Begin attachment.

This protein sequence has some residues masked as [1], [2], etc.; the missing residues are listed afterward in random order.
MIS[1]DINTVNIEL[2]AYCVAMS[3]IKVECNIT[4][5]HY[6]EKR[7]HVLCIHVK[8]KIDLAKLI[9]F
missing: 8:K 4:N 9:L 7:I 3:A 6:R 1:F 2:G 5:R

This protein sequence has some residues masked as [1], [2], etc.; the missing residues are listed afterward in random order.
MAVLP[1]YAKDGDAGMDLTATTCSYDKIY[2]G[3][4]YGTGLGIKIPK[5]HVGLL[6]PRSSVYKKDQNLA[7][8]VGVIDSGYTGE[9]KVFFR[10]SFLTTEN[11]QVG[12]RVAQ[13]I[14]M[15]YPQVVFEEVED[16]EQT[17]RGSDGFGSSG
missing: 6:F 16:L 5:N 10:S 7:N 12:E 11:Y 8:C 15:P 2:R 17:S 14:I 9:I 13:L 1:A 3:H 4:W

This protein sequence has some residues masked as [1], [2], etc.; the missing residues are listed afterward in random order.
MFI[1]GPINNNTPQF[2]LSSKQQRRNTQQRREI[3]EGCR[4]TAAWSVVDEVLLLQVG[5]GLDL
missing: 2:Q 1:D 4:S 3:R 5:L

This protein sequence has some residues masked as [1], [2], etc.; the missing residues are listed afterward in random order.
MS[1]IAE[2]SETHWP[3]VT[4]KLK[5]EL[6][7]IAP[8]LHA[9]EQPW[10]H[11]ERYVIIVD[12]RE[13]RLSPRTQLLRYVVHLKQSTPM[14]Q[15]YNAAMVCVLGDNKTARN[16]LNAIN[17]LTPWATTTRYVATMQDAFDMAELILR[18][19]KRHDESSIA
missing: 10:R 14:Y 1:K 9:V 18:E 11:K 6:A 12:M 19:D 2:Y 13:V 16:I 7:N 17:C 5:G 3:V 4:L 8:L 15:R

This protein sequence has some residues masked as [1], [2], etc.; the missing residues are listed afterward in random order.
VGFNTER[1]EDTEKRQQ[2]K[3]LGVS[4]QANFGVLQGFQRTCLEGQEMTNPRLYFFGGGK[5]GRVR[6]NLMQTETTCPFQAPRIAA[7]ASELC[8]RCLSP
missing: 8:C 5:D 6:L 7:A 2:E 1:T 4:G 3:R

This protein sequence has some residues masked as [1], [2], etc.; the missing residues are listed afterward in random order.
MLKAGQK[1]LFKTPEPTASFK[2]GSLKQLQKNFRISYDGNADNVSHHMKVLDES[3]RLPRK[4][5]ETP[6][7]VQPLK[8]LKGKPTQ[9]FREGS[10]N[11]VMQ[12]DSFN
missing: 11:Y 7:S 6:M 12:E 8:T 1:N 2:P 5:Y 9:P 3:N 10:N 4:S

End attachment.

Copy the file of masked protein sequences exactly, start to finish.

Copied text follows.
This protein sequence has some residues masked as [1], [2], etc.; the missing residues are listed afterward in random order.
MIS[1]DINTVNIEL[2]AYCVAMS[3]IKVECNIT[4][5]HY[6]EKR[7]HVLCIHVK[8]KIDLAKLI[9]F
missing: 8:K 4:N 9:L 7:I 3:A 6:R 1:F 2:G 5:R

This protein sequence has some residues masked as [1], [2], etc.; the missing residues are listed afterward in random order.
MAVLP[1]YAKDGDAGMDLTATTCSYDKIY[2]G[3][4]YGTGLGIKIPK[5]HVGLL[6]PRSSVYKKDQNLA[7][8]VGVIDSGYTGE[9]KVFFR[10]SFLTTEN[11]QVG[12]RVAQ[13]I[14]M[15]YPQVVFEEVED[16]EQT[17]RGSDGFGSSG
missing: 6:F 16:L 5:N 10:S 7:N 12:E 11:Y 8:C 15:P 2:R 17:S 14:I 9:I 13:L 1:A 3:H 4:W

This protein sequence has some residues masked as [1], [2], etc.; the missing residues are listed afterward in random order.
MFI[1]GPINNNTPQF[2]LSSKQQRRNTQQRREI[3]EGCR[4]TAAWSVVDEVLLLQVG[5]GLDL
missing: 2:Q 1:D 4:S 3:R 5:L

This protein sequence has some residues masked as [1], [2], etc.; the missing residues are listed afterward in random order.
MS[1]IAE[2]SETHWP[3]VT[4]KLK[5]EL[6][7]IAP[8]LHA[9]EQPW[10]H[11]ERYVIIVD[12]RE[13]RLSPRTQLLRYVVHLKQSTPM[14]Q[15]YNAAMVCVLGDNKTARN[16]LNAIN[17]LTPWATTTRYVATMQDAFDMAELILR[18][19]KRHDESSIA
missing: 10:R 14:Y 1:K 9:V 18:E 11:K 6:A 12:M 19:D 2:Y 13:V 16:I 7:N 17:C 5:G 3:V 4:L 8:L 15:R

This protein sequence has some residues masked as [1], [2], etc.; the missing residues are listed afterward in random order.
VGFNTER[1]EDTEKRQQ[2]K[3]LGVS[4]QANFGVLQGFQRTCLEGQEMTNPRLYFFGGGK[5]GRVR[6]NLMQTETTCPFQAPRIAA[7]ASELC[8]RCLSP
missing: 8:C 5:D 6:L 7:A 2:E 1:T 4:G 3:R

This protein sequence has some residues masked as [1], [2], etc.; the missing residues are listed afterward in random order.
MLKAGQK[1]LFKTPEPTASFK[2]GSLKQLQKNFRISYDGNADNVSHHMKVLDES[3]RLPRK[4][5]ETP[6][7]VQPLK[8]LKGKPTQ[9]FREGS[10]N[11]VMQ[12]DSFN
missing: 11:Y 7:S 6:M 12:E 8:T 1:N 2:P 5:Y 9:P 3:N 10:N 4:S